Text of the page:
Buzzfeed has reported a possible flaw in Office 365 whereby files are uploaded publicly by default rather than privately to docs.com, which just so happens to have a search function. IT security experts from FireMon, Comparitech, Synopsys and Alert Logic commented below.
Paul Calatayud, Chief Technology Officer at FireMon:
This is a good example of awareness when it comes to using cloud applications. Many people do not read the fine print when it comes to “free”. In past cases, I recall one company providing free photo storage only to later be discovered that by using that service you were also handing rights over to the photo to the hosting company. Point is, read the fine print if you are deciding to use free services to support important files. Microsoft should also change the default setting to private or remind people when they are sending data with the public setting on what the implication of that fully is.
In the end if both parties who have responsibility both in what information you decide to share and the service properly informing you one can make an informed decision.
Lee Munson, Security Researcher at Comparitech:
“Just about everyone has a need to create, share or access documents, either through work or at home, and one of the most efficient ways of doing that is using Microsoft 365 products and an online storage platform.
The news that documents uploaded to Docs.com are publically available by default, however, should send shudders down its users’ spines.
Though the buck should stop with anyone negligent enough to upload sensitive information to a service without first checking its security and privacy policies, the approach taken here by Microsoft is, perhaps, not ideal.
Though the company now warns people before they upload new content, it is already too late for anyone who has already inadvertently shared their passwords, national insurance number or other personally identifiable information.
Anyone who has made that faux pas should check credit reports where financial information has been shared and change any compromised passwords immediately.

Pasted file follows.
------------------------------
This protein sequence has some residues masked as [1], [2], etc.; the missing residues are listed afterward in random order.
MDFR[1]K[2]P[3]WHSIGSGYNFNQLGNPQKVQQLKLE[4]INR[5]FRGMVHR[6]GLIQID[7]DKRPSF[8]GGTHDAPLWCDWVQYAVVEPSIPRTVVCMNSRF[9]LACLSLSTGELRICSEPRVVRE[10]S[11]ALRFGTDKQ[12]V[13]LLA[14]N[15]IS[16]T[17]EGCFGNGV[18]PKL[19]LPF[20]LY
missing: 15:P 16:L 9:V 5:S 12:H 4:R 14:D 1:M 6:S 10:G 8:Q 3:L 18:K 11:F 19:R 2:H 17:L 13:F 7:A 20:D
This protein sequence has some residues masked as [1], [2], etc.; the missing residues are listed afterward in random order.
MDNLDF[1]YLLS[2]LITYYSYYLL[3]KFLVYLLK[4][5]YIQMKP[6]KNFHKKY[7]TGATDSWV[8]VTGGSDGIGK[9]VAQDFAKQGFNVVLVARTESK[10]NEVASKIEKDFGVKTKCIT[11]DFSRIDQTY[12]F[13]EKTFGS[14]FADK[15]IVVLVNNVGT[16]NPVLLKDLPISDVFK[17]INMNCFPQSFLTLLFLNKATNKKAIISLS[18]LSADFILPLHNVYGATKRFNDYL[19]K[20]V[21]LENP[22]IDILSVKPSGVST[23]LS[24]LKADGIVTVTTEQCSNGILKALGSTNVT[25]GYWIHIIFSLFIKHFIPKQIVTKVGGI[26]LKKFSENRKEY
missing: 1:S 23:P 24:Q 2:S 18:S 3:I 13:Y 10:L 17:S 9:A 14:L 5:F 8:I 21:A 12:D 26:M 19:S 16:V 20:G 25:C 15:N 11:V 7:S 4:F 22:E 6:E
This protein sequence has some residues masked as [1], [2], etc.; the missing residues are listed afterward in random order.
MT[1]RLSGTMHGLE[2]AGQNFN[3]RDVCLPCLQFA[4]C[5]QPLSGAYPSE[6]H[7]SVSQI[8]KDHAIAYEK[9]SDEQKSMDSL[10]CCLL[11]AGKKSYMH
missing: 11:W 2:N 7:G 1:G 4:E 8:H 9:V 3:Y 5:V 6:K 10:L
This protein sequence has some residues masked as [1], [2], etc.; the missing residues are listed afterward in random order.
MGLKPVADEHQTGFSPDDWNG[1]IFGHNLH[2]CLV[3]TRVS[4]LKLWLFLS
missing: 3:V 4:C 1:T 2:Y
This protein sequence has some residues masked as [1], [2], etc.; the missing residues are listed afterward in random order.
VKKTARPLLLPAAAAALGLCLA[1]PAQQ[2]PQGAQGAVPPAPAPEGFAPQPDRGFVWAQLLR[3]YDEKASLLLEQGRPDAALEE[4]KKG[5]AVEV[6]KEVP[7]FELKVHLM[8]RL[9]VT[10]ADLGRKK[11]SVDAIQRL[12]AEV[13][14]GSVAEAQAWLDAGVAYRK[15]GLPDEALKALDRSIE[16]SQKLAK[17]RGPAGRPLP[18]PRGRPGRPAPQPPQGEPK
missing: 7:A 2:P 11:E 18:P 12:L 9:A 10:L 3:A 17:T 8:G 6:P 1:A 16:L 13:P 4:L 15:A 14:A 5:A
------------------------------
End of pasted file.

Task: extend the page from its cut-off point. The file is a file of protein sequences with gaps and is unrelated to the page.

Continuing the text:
In the future, anyone uploading content to a cloud service should conduct due diligence in advance and preferably choose a service with encryption baked in, or roll their own.”
Mike Ahmadi, Global Director-Critical Systems security at Synopsys:
“This is a perfect example of how users of software and software services have to be fully aware of the risk before diving in. Software companies that provide these software and services exempt themselves from all liability associated with such failures to protect by simple stating they are not liable in the EULA that we must all agree to when we choose to use the products, and the general public is left as the eternal beta tester. Any attempt to change this situation to one of shared liability is forcefully shut down by a software industry that is indeed quite content with their zero liability for software bugs status. Some may argue that software companies do indeed act in a responsible manner, and Microsoft is indeed an organisation that does take security very seriously, but everyone makes mistakes and in such cases the software company is not held accountable. This really needs to change to a more equitable model.”
Oliver Pinson-Roxburgh, EMEA Director at Alert Logic:
“Yes it is really concerning and vendors do need to help people to make good decisions. By default these sorts of systems need to be made public by explicit request rather that public by default. But having been in the security industry for 15 years we need people to be more diligent themselves and aware of security the implications their actions rather than blindly share information its good a little paranoid especially with your sensitive.